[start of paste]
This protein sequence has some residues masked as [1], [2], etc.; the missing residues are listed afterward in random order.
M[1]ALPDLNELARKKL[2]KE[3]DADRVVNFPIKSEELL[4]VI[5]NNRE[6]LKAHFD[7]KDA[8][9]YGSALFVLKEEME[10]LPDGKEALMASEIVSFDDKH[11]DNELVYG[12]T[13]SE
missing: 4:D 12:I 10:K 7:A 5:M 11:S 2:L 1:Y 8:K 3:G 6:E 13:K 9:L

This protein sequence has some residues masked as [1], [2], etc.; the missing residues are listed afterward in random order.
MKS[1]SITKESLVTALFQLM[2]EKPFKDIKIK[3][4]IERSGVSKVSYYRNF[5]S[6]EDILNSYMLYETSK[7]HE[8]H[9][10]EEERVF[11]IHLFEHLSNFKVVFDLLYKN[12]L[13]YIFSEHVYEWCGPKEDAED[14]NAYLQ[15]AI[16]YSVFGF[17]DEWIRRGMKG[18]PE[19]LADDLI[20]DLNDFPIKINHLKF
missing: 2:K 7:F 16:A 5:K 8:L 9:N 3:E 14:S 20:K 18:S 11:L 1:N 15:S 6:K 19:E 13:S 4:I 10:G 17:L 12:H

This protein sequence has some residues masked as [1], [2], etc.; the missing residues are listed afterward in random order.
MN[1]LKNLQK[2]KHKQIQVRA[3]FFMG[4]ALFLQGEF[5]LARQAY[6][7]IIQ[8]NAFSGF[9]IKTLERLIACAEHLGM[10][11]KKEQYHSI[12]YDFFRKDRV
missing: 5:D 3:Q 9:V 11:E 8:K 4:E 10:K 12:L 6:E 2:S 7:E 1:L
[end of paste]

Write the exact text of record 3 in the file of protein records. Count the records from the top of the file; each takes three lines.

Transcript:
This protein sequence has some residues masked as [1], [2], etc.; the missing residues are listed afterward in random order.
MN[1]LKNLQK[2]KHKQIQVRA[3]FFMG[4]ALFLQGEF[5]LARQAY[6][7]IIQ[8]NAFSGF[9]IKTLERLIACAEHLGM[10][11]KKEQYHSI[12]YDFFRKDRV
missing: 5:D 3:Q 9:V 11:E 8:K 4:E 10:K 12:L 6:E 2:S 7:E 1:L